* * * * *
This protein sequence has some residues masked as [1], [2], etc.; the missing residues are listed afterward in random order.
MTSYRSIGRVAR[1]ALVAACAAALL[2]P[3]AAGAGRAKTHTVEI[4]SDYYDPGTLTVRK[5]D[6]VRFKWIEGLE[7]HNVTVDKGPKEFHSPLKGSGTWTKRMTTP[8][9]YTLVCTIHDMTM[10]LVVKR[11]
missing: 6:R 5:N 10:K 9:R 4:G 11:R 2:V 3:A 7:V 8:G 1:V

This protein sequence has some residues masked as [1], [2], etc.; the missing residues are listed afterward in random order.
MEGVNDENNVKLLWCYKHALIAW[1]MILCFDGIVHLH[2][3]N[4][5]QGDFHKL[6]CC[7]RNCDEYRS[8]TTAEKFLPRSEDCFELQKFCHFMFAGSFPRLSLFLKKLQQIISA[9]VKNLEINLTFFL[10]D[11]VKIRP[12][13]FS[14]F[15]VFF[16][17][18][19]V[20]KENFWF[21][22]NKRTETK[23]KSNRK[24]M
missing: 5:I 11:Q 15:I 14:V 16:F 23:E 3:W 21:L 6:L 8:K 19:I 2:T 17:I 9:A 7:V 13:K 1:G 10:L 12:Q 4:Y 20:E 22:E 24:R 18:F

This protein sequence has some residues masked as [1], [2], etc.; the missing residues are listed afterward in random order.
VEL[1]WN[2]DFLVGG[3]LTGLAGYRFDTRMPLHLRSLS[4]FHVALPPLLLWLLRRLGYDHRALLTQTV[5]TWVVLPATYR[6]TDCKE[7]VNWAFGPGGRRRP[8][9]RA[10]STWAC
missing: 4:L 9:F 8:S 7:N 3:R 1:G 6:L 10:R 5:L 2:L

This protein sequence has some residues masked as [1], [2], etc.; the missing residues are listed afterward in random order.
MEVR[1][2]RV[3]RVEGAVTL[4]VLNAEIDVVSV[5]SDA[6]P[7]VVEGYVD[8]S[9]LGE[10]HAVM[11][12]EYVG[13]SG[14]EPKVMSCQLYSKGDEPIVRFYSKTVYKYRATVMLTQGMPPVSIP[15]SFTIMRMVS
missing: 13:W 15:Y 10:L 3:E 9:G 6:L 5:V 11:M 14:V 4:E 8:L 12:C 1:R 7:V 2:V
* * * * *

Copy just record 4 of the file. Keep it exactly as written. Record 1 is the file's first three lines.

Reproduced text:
This protein sequence has some residues masked as [1], [2], etc.; the missing residues are listed afterward in random order.
MEVR[1][2]RV[3]RVEGAVTL[4]VLNAEIDVVSV[5]SDA[6]P[7]VVEGYVD[8]S[9]LGE[10]HAVM[11][12]EYVG[13]SG[14]EPKVMSCQLYSKGDEPIVRFYSKTVYKYRATVMLTQGMPPVSIP[15]SFTIMRMVS
missing: 13:W 15:Y 10:L 3:E 9:G 6:L 5:V 11:M 14:V 4:E 8:L 12:C 1:R 7:V 2:V